Judge Rules in Registerfly Case, ICANN Continues Tough Line
In response, ICANN has reissued its warning to Registerfly, demanding that the company cure its alleged breaches or risk losing its accreditation.
A ruling by U.S. District Judge Peter Sheridan effectively ended a battle of dueling CEOs, with ousted chief Kevin Medina back in power and John Naruszewicz out.
The battle began Feb. 12 when Naruszewicz secured a preliminary injunction preventing Medina from accessing company funds. Naruszewicz claimed that Medina had used corporate money to pay for a life of luxury — including a $10,000-per-month Miami Beach penthouse and a $9,000 escort — at the expense of the company and its customers.
Medina denied those allegations and went to court to get his company back.
Naruszewicz said he does not plan to appeal the ruling.
“We lost and it's all over,” he said. “The company will implode in days and 1 million domain names are going to be lost. It's a damned shame.”
Eugenie Temmler, Medina’s attorney, said his client is confident Registerfly will be able to weather the storm.
For nearly a year, Registerfly customers complained that they had been over-billed for their domains and blocked from transferring them.
Medina now faces two problems: A shortage of cash and the possibility of ICANN stepping in.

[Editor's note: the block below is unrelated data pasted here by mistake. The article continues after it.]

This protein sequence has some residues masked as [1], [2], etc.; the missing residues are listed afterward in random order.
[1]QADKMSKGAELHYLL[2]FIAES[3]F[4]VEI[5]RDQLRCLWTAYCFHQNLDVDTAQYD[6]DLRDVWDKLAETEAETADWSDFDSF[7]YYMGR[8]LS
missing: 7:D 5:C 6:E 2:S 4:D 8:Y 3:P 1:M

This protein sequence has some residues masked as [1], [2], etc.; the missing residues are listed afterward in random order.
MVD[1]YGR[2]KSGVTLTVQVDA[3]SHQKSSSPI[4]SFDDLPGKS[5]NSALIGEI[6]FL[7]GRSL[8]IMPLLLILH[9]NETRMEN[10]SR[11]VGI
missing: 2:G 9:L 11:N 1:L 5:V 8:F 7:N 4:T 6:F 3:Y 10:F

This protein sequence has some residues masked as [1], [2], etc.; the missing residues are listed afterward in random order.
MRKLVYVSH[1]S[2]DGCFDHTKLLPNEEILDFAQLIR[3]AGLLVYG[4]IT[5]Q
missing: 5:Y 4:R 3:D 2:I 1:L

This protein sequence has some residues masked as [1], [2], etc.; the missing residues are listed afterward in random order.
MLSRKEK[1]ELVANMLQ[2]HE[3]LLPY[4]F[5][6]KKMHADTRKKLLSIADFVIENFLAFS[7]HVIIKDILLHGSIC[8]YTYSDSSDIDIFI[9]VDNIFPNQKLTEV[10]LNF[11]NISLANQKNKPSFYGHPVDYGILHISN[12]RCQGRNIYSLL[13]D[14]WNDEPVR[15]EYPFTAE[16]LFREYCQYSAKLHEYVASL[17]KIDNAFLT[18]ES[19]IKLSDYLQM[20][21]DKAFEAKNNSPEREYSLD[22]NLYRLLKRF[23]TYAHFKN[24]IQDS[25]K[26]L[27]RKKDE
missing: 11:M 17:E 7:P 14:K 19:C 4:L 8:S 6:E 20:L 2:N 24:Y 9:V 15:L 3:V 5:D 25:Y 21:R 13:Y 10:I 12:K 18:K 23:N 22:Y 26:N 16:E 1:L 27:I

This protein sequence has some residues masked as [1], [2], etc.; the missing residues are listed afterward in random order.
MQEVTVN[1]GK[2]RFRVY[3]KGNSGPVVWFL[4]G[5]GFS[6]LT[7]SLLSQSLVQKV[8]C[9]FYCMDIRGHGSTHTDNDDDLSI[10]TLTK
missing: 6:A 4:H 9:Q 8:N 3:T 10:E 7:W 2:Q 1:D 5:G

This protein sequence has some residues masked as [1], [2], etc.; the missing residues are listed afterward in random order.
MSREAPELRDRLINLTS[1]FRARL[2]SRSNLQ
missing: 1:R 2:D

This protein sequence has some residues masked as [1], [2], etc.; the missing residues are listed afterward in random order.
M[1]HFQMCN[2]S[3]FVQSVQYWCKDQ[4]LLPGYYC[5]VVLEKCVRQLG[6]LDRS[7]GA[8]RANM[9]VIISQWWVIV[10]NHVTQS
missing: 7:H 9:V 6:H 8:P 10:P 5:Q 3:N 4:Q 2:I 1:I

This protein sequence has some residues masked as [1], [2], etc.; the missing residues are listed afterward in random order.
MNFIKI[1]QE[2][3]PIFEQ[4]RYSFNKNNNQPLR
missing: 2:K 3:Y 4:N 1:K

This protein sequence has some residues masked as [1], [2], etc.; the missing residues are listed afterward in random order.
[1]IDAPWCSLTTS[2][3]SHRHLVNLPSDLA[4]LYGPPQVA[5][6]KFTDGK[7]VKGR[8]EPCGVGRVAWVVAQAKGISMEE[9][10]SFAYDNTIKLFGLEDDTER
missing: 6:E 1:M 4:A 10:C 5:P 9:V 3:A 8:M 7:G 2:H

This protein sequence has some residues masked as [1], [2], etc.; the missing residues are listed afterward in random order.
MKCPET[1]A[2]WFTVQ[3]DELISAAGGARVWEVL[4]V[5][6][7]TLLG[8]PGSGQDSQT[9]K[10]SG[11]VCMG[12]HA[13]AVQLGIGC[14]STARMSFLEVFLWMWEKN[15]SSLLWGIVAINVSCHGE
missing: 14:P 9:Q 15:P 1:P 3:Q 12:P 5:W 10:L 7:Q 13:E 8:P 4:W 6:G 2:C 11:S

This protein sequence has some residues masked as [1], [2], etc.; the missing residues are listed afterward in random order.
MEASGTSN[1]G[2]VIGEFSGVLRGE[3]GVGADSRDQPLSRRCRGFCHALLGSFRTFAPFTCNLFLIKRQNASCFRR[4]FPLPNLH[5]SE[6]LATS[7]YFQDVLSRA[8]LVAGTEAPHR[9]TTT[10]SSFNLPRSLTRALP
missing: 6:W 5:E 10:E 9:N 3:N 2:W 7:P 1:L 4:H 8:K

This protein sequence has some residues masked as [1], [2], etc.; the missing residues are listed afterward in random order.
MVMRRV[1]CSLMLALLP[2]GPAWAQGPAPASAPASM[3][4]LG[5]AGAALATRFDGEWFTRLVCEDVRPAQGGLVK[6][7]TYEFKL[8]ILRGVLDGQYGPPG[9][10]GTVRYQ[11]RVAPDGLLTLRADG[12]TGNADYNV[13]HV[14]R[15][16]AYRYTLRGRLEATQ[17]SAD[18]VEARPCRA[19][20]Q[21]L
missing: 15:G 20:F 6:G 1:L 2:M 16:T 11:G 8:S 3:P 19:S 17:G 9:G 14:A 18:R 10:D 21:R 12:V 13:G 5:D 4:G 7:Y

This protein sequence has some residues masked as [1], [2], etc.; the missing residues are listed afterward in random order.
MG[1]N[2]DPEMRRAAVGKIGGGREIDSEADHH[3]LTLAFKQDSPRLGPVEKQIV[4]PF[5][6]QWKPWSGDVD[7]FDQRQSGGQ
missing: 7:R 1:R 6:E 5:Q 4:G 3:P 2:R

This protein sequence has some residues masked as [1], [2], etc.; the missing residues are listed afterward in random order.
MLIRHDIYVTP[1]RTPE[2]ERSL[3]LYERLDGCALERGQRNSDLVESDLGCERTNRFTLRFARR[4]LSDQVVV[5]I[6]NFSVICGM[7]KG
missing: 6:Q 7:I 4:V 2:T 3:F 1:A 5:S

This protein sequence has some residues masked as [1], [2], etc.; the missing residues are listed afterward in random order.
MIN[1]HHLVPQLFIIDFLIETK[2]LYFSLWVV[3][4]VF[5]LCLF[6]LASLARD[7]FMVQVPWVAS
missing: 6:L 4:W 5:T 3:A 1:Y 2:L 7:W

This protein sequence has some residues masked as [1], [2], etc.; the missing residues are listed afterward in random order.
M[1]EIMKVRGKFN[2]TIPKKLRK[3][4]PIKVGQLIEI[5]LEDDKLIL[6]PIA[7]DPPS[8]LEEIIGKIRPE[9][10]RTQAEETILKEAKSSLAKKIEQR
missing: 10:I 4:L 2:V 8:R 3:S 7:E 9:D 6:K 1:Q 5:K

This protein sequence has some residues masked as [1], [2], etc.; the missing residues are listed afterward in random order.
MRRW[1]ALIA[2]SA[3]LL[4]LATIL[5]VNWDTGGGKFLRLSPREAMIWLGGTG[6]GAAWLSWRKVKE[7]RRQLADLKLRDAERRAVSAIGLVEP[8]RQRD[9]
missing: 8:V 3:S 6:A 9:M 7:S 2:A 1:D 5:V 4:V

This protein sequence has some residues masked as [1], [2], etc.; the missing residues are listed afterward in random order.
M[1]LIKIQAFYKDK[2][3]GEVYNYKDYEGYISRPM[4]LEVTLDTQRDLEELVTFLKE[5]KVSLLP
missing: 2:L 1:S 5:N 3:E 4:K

In a statement issued just after the verdict, ICANN said the court’s decision resolves only the dispute over Registerfly’s ownership, but that the ruling does nothing to alter Registerfly’s obligation to cure the alleged breaches of the Registrar Accreditation Agreement.
ICANN had previously demanded that Registerfly turnover the data concerning the company’s estimated 2 million domain names to prevent customers from losing access to them should the company go under.
After some stonewalling under the Naruszewicz regime, ICANN was able to confirm yesterday that it had managed to obtain most of the data requested. ICANN is working to confirm the accuracy of the data.
However, a significant percentage of the data may not contain sufficient information for ICANN to protect the property of Registerfly customers. Some of the data does not connect a customer with a domain because it was registered using Registerfly’s Protectfly privacy service.
ICANN said it has directed additional questions to Registerfly to get the necessary information for those domains.
“If a name is hidden through a service of this kind, it is possible that no one aside from the provider of the privacy service can identify the customer, therefore data escrow may be insufficient for ICANN to protect that data,” an ICANN spokesman said. “In making a choice to use a proxy/privacy service, customers should be aware of balancing privacy against access to data.”